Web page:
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The Output Cost of Gender Discrimination: A Model-Based Macroeconomic Estimate


  • Cavalcanti, Tiago V. de V.
  • Tavares, José


Gender-based discrimination is a pervasive and costly phenomenon. To a greater or lesser extent, all economies present a gender wage gap, associated with lower female labor force participation rates and higher fertility. This paper presents a growth model where saving, fertility and labor market participation are endogenously determined, and there is wage discrimination. The model is calibrated to mimic the performance of the U.S. economy, including the gender wage gap and relative female labor force participation. We then compute the output cost of an increase in discrimination, to find that a 50 percent increase in the gender wage gap leads to a decrease in income per capita of a quarter of the original output. We then compile independent estimates of the female to male earnings ratio for a wide cross-section of countries to construct a new economy, in line with the benchmark U.S. economy, except for the degree of discrimination. We compare the level of output per capita predicted by this model economy with the actual output per capita for each country. Higher discrimination leads to lower output per capita for two reasons: a direct decrease in female labor market participation and an indirect effect through an increase in fertility. We find that for several countries a large fraction of the actual difference in output per capita between the U.S. and the different economies is due to gender inequality. For countries such as Ireland and Saudi Arabia, wage discrimination actually explainsall of the output difference with the U.S. Moreover, we find that the increase in fertility due to discrimination is responsible for almost half of the decrease in output per capita, and equivalent to the direct decrease in output due to lower female participation. Our basic model suggests the costs of gender discrimination are indeed quite substantial and should be a central concern in any macroeconomic policy aimed at increasing output per capita in the long-run.

Suggested Citation

  • Cavalcanti, Tiago V. de V. & Tavares, José, 2008. "The Output Cost of Gender Discrimination: A Model-Based Macroeconomic Estimate," Proceedings of the German Development Economics Conference, Zurich 2008 43, Verein für Socialpolitik, Research Committee Development Economics.
  • Handle: RePEc:zbw:gdec08:43

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    Cited by:

    1. Romina Kazandjian & Lisa L Kolovich & Kalpana Kochhar & Monique Newiak, 2016. "Gender Equality and Economic Diversification," IMF Working Papers 16/140, International Monetary Fund.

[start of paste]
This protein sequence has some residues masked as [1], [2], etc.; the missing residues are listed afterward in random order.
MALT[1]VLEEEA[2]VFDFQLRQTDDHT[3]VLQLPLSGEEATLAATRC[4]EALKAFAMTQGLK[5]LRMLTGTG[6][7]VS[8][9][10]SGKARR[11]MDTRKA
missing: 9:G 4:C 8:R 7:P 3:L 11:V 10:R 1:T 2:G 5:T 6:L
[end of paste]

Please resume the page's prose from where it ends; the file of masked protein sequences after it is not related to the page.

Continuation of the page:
2. Stephan Klasen & Francesca Lamanna, 2008. "The Impact of Gender Inequality in Education and Employment on Economic Growth in Developing Countries: Updates and Extensions," Ibero America Institute for Econ. Research (IAI) Discussion Papers 175, Ibero-America Institute for Economic Research.
    3. Lisa L Kolovich & Sakina Shibuya, 2016. "Middle East and Central Asia; A Survey of Gender Budgeting Efforts," IMF Working Papers 16/151, International Monetary Fund.
    4. repec:bla:econom:v:84:y:2017:i:335:p:454-479 is not listed on IDEAS
    5. Stephanie Seguino, 2008. "Gender, Distribution, and Balance of Payments (revised 10/08)," Working Papers wp133_revised, Political Economy Research Institute, University of Massachusetts at Amherst.
    6. Thomas Bassetti & Donata Favaro, 2011. "A Growth Model with Gender Inequality in Employment, Human Capital, and Socio-Political Participation," CHILD Working Papers wp14_11, CHILD - Centre for Household, Income, Labour and Demographic economics - ITALY.
    7. repec:eee:ecanpo:v:55:y:2017:i:c:p:14-24 is not listed on IDEAS
    8. Astghik Mavisakalyan & Yashar Tarverdi, 2017. "Oil and Women: A Re-examination," Bankwest Curtin Economics Centre Working Paper series WP1706, Bankwest Curtin Economics Centre (BCEC), Curtin Business School.
    9. Seguino, Stephanie, 2011. "Help or Hindrance? Religion's Impact on Gender Inequality in Attitudes and Outcomes," World Development, Elsevier, vol. 39(8), pages 1308-1321, August.
    10. repec:spr:qualqt:v:51:y:2017:i:5:d:10.1007_s11135-016-0384-4 is not listed on IDEAS
    11. Paulo Júlio & José Tavares, 2017. "The Good, the Bad and the Different: Can Gender Quotas Raise the Quality of Politicians?," Economica, London School of Economics and Political Science, vol. 84(335), pages 454-479, July.
    12. repec:ecr:col070:42660 is not listed on IDEAS
    13. Hillenbrand, E. & Karim, N. & Mohanraj, P. & Wu, D., 2015. "Measuring gender-transformative change: A review of literature and promising practices," Working Papers, The WorldFish Center, number 40647, September.

    More about this item


    Economic Development; Gender Inequality; Female Labor Force Participation; Fertility;

    JEL classification:

    • E0 - Macroeconomics and Monetary Economics - - General
    • J1 - Labor and Demographic Economics - - Demographic Economics
    • O1 - Economic Development, Innovation, Technological Change, and Growth - - Economic Development


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